Medicare Photos on Townhall

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    Posted: 10/31/2011 6:10:55 PM EST
    This Aug. 8, 2011 photo, shows the entrance to the Humana building, in Louisville, Ky. Humana Inc.'s third-quarter net income jumped 13 percent on Medicare Advantage enrollment growth, and the health insurer also raised its 2011 earnings forecast Monday, Oct. 31, 2011. (AP Photo/Ed Reinke)
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    Posted: 10/28/2011 3:15:50 PM EST
    Chart shows cost of Medicare Part B premiums since
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    Posted: 10/21/2011 8:20:49 PM EST
    Cancer survivors Richard and Carol Birch stand on their front porch in Geneva, Ill. Thursday, Oct. 20, 2011. The Birches have lived in their home for forty years, have driven the same car for nearly twenty-five years, and never lived above their wage. Medicare is a drain on their finances and they say the new Social Security raise won't help much. (AP Photo/Robert Ray)
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    Posted: 10/21/2011 8:20:49 PM EST
    Cancer survivors Richard and Carol Birch stand on their front porch in Geneva, Ill. Thursday, Oct. 20, 2011. The Birches have lived in their home for forty years, have driven the same car for nearly twenty-five years, and never lived above their wage. Medicare is a drain on their finances and they say the new Social Security raise won't help much. (AP Photo/Robert Ray)
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    Posted: 10/21/2011 2:15:50 PM EST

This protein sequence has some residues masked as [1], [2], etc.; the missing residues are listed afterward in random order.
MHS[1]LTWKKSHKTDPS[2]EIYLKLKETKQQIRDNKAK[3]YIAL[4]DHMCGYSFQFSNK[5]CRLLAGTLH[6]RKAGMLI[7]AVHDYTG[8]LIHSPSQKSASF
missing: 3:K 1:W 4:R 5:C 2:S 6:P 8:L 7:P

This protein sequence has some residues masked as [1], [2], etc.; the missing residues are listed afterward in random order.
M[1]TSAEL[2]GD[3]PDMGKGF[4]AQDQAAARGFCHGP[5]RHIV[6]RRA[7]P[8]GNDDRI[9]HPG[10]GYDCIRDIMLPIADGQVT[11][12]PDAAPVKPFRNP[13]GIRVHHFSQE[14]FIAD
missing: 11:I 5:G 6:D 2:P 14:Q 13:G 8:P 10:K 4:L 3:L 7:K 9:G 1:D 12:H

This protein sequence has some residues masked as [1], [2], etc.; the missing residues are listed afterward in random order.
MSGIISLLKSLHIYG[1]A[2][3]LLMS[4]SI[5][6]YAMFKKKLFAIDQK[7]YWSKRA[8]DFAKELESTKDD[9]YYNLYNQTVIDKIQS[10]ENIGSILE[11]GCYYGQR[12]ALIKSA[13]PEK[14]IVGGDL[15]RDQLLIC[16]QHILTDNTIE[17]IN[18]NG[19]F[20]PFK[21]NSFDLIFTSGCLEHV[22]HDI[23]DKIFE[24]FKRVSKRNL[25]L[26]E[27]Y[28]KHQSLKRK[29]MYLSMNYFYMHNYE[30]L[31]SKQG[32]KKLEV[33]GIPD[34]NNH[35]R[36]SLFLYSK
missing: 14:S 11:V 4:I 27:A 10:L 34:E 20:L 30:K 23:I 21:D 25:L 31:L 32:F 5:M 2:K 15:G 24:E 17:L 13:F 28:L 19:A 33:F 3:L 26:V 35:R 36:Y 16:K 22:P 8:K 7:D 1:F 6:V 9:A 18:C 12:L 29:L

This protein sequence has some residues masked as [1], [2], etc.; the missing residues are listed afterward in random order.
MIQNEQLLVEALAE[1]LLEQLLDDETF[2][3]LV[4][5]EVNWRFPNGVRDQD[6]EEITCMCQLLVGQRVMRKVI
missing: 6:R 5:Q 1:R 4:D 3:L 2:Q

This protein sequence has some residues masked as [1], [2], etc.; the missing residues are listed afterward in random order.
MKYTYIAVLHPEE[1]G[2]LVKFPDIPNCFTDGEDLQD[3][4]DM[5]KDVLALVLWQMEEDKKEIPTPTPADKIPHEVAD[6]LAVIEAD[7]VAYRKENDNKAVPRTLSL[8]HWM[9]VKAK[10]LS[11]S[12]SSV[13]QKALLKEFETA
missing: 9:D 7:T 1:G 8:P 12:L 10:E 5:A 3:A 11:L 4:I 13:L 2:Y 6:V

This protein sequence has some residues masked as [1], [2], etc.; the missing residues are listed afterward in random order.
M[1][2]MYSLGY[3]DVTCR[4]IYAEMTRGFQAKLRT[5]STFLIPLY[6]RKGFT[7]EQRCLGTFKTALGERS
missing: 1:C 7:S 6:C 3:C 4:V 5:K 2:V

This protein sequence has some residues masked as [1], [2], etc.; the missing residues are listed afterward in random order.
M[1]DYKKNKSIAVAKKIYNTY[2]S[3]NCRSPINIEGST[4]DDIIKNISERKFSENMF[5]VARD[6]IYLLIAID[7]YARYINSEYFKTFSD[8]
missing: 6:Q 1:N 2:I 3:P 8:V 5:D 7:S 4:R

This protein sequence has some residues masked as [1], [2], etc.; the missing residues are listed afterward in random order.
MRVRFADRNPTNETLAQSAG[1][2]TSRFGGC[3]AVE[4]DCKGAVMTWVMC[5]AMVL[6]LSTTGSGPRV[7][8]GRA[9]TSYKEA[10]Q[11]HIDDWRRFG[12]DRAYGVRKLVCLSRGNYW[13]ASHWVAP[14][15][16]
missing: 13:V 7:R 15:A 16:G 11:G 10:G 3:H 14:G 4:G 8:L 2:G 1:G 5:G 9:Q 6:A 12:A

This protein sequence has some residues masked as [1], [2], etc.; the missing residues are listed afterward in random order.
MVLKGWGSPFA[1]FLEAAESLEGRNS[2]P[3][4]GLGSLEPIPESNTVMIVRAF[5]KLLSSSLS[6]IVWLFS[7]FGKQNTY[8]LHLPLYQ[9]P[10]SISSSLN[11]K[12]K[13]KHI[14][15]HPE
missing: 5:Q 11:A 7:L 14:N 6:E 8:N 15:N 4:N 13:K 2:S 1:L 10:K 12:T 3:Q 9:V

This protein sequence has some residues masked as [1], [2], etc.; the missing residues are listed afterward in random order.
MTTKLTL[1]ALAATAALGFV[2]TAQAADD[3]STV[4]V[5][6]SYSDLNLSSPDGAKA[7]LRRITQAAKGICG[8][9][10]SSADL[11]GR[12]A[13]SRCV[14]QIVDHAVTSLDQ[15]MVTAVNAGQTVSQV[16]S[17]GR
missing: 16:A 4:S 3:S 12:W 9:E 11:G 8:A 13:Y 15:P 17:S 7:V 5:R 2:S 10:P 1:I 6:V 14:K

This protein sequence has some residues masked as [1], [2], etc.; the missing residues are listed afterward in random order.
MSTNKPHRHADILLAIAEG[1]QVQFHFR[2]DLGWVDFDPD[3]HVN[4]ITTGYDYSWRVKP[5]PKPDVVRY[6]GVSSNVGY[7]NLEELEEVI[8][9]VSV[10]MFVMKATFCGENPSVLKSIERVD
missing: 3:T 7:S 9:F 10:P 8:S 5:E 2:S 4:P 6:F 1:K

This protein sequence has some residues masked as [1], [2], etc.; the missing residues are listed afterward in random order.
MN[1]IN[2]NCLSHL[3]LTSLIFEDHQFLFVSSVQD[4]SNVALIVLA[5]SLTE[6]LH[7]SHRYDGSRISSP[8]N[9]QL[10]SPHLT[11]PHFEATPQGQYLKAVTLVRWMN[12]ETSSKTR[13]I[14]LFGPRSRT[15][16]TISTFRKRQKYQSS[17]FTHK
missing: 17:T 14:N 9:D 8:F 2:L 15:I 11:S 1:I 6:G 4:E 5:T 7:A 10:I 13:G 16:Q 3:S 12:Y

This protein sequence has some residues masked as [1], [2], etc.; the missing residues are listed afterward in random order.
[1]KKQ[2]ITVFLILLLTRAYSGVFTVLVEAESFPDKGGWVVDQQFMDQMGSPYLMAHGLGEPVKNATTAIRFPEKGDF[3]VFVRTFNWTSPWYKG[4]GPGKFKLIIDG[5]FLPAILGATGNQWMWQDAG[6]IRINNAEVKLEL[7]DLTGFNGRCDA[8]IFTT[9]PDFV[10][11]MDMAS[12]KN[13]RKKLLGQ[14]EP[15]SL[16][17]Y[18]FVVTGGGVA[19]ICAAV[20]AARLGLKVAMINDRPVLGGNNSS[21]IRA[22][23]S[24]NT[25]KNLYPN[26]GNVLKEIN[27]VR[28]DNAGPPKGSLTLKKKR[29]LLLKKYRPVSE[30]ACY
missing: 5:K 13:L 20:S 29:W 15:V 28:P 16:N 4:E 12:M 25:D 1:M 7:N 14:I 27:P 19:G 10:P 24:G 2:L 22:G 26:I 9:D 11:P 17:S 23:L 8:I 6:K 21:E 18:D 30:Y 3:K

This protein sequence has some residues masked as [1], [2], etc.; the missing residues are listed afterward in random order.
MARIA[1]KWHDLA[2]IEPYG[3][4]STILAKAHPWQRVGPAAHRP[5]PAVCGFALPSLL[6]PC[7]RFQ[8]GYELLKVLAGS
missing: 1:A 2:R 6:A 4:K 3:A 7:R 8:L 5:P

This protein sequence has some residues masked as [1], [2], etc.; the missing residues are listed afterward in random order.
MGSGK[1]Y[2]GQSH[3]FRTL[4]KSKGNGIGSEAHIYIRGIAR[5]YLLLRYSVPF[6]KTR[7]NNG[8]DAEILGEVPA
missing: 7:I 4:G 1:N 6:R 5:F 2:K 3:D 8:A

FILE - In this Feb. 11, 2005 file photo, trays of printed social security checks wait to be mailed from the U.S. Treasury's Financial Management services facility in Philadelphia. About 55 million Social Security recipients will get in 2012 their first increase in benefits since 2009, a 3.6 percent raise. But higher Medicare premiums could erase a big chunk of it. For some, higher Medicare Part B premiums could wipe out as much as a fourth of their raise from Social Security, according to projections by the trustees who oversee the programs. (AP Photo/Bradley C. Bower, File)
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    Posted: 10/18/2011 10:10:53 PM EST
    In this Aug. 25, 2011 photo, registered nurse Mary Schlitter, left, speaks to heart patient Maria Marure, with the help of medical interpreter Marina Moreno at Our Lady of the Resurrection Medical Center in Chicago. A study has shown that hospital stays for heart failure fell a remarkable 30 percent in Medicare patients over a decade. Next year, the nation?s new health law begins punishing hospitals with high readmission rates for heart failure by shrinking Medicare payments. (AP Photo/M. Spencer Green)
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    Posted: 9/19/2011 11:45:48 AM EST
    FILE - In this Jan. 29, 2008, file photo, Comptroller General David Walker discusses the long-term budget outlook during the Senate Budget Committee hearing on Capitol Hill in Washington. Deficit hawks note the inconsistency of 2012 Republican presidential candidates who say they'll try to repeal President Barack Obama's health overhaul, but nod to another massive health care entitlement with unfunded future costs of over $7 trillion created by Republicans. ?I?m an equal opportunity critic here,? said Walker. ?I think the Republicans were irresponsible for passing the Medicare prescription program in 2003 and I think the Democrats were irresponsible for passing?? Obama?s health overhaul. (AP Photo/Dennis Cook, File)
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    Posted: 9/19/2011 11:45:48 AM EST